The Sackler Research Awards Promotes Adolescent Women’s Empowerment Through Nutrition
Researchers granted $50,000 award to explore gaps in understanding of the intersection of women, jobs, and nutrition in low income countries.
Published August 22, 2017
NEW YORK, August 22, 2017 – Researchers studying ways to advance the understanding of nutrition and its effect on public health and well-being are this year’s recipients of the prestigious Sackler Science Research Award. The recipients research will focus on adolescent and young women – an often ignored demographic – for which nutrition is tremendously important for themselves and their children.
Now in its sixth year, the annual research award is given by The Sackler Institute for Nutrition Science at the New York Academy of Sciences. Grants of $50,000 are given to researchers who seek to improve the collective understanding of and fill the gaps in the field of nutrition science. Besides the focus on adolescent and young women demographic, criteria for the selected projects emphasize a trans-disciplinary approach that takes into account not only nutrition, but also the economic realities of labor, the context of occupation in affecting health, and how this influences female empowerment.
The selected 2017 Sackler grantees are studying a diverse group of populations in low income countries outside of the United States. These countries include Bangladesh, Guatemala, Myanmar, Peru, and Zambia and involve populations ranging from pubescent children to adolescent girls to young garment workers. The money given to these researchers will be used to implement the projects described in their proposals. As Sackler Institute Senior Vice President, Gilles Bergeron, PhD noted, “The nutritional status of adolescent women is an emerging concern, about which little is known. We look forward to the global impact that the new knowledge funded by our research award will have on the health and nutrition of this critical population group.”
This year’s Sackler Award recipients and their research projects are:
Joaquin Barnoya, MD, MPH, Washington University in St. Louis for, “The Effect of Occupations and School Attendance on Rural Adolescent Girls' Nutritional Status in Guatemala: A Mixed Methods Study.”
Kathryn Dewey, PhD, University of California, Davis for, “Effects of a Pre- and Postnatal Nutritional Intervention among Pregnant Bangladeshi Adolescents on Growth, Development and Morbidity of their Infants During the First Two Years of Life.”
Sophie Goudet, PhD, Loughborough University for the “Impact of Garment Work on Food Security Among Young Women in Poor Urban Areas, Yangon, Myanmar.”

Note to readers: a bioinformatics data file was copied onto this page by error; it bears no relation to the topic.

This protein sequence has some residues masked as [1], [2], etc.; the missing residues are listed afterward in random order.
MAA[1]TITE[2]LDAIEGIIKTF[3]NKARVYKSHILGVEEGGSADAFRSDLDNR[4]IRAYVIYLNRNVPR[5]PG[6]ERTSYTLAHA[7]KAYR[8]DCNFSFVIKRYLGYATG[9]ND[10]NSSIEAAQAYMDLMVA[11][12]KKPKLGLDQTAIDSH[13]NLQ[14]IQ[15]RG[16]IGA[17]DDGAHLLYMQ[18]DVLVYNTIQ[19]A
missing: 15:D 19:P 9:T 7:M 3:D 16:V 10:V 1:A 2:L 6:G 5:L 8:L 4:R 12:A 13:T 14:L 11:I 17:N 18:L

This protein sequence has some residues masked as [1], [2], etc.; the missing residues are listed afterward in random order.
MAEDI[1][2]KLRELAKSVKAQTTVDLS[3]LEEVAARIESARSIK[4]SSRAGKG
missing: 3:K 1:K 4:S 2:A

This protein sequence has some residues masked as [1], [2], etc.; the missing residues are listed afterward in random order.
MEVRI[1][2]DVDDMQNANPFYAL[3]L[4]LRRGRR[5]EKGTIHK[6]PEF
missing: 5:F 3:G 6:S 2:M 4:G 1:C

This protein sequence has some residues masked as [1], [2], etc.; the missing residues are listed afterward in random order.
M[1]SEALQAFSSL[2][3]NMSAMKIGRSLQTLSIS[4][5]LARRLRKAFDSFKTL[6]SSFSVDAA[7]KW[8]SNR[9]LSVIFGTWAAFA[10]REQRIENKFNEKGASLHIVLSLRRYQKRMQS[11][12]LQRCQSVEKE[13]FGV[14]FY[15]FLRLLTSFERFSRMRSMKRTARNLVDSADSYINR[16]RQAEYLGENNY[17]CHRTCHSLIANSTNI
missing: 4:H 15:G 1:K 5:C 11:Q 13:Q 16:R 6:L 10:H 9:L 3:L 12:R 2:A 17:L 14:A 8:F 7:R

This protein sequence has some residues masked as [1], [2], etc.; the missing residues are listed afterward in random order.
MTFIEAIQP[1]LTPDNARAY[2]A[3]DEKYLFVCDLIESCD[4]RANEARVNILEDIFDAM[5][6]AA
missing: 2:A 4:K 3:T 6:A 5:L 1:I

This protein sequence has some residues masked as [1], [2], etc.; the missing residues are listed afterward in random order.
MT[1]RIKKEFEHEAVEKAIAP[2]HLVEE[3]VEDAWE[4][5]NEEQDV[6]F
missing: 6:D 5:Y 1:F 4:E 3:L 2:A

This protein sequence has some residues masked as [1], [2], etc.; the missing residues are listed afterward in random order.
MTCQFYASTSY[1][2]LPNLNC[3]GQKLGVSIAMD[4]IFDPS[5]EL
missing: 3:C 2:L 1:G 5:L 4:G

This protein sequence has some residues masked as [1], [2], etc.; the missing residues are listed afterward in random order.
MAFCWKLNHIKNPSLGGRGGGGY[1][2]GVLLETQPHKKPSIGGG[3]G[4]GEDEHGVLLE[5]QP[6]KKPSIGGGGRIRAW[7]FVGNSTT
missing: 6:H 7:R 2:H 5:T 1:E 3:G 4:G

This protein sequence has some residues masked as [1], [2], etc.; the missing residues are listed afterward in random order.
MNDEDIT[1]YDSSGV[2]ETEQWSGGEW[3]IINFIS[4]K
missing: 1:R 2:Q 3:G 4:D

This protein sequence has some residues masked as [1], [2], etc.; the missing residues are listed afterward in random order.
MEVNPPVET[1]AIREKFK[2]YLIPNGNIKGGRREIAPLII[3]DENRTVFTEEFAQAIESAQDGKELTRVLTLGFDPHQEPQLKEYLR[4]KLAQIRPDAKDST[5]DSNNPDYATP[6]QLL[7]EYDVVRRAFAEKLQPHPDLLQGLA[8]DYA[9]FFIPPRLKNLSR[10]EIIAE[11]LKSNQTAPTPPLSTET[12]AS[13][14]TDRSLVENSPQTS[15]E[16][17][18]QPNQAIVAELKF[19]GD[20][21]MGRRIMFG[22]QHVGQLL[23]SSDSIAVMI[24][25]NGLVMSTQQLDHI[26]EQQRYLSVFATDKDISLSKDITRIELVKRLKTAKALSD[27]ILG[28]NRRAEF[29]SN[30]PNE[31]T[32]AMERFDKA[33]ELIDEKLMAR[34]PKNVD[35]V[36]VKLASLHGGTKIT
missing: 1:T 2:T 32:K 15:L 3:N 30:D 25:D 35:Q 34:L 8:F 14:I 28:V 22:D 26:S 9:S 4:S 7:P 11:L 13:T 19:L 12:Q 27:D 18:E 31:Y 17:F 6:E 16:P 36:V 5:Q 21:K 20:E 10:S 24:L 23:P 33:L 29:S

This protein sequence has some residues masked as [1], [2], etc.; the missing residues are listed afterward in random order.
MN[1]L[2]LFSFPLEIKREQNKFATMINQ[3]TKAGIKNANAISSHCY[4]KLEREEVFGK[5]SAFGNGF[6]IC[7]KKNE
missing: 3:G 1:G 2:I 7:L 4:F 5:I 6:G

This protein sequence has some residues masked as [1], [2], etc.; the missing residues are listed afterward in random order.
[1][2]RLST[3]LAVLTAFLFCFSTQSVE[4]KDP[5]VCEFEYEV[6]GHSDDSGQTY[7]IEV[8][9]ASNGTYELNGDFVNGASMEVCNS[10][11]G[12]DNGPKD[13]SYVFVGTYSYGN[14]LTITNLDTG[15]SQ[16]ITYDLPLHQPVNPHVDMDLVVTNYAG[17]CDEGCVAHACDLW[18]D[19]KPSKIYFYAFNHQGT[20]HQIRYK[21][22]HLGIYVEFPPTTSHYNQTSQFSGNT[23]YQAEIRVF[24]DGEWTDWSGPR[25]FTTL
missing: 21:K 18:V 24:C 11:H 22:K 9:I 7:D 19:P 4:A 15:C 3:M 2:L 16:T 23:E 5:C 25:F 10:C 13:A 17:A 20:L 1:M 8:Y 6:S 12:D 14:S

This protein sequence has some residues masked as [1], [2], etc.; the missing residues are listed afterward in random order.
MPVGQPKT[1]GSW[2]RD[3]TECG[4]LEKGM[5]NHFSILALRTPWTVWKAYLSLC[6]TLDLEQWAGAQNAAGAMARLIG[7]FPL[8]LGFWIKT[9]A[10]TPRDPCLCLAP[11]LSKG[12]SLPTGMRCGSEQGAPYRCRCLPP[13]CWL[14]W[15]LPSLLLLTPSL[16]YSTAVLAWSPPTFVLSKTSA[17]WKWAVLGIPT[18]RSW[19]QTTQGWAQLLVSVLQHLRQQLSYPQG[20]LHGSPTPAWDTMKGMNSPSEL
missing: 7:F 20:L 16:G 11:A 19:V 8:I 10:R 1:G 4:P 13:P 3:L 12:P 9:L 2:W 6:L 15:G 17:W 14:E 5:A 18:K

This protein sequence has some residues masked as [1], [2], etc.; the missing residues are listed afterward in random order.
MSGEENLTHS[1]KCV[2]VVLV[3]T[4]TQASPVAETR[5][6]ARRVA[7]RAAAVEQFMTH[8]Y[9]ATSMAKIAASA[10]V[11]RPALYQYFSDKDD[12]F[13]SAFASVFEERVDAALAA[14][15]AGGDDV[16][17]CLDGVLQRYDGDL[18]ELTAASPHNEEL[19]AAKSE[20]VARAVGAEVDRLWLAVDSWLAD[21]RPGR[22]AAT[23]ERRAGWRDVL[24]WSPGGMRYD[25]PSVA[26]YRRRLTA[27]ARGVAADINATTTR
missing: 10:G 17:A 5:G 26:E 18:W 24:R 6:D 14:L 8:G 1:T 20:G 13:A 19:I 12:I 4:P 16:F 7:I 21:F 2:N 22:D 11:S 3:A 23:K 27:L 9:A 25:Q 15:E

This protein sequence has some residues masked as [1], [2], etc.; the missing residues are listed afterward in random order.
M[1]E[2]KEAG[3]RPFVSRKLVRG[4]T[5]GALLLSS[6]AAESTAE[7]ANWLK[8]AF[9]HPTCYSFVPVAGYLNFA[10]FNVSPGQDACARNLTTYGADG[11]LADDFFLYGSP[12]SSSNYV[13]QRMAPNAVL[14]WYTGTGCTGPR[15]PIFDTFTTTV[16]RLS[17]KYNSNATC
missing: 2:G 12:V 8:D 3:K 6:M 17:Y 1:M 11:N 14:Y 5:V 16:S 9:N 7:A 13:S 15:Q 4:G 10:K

Paul Hewett, PhD, The Population Council for “Assessment of the Impact of Schooling, Household Work and Employment on Nutrition Outcomes of Adolescent Girls and Young Women and their Children in Zambia.”
Whitney Schott, PhD, University of Pennsylvania for, “Dietary and Weight-Related Behaviors, Overweight, and Dietary Diversity by Employment Status among Peruvian Young Women.”
Andrew Thorne-Lyman, ScD, Johns Hopkins University for, “Does Adolescent Dietary Quality Vary by Occupation and Time Use in South Asia? A study of 30,000 Pubescent Children in Rural Bangladesh.”
Note to reporters/editors, if you would like more information about individual projects or to speak with one of the Sackler Research Award winners, please contact:
The New York Academy of Sciences
Desk: 212-298-8645 Email: firstname.lastname@example.org
About The Sackler Institute for Nutrition Science
The Sackler Institute for Nutrition Science at the New York Academy of Sciences is dedicated to advancing nutrition science research and knowledge, mobilizing communities, and translating this work into the field. The Institute is generating a coordinated network across sectors, disciplines, and geographies that promotes open communication; encourages exchange of information and resources; nurtures the next generation of scientists; and affects community intervention design and public policy changes. Visit www.nyas.org/nutrition for more information.
About The New York Academy of Sciences
The New York Academy of Sciences is an independent, not-for-profit organization that since 1817 has been driving innovative solutions to society’s challenges by advancing scientific research, education, and policy. With more than 20,000 Members in 100 countries, the Academy is creating a global community of science for the benefit of humanity. Please visit us online at www.nyas.org and follow us on Twitter at @NYASciences.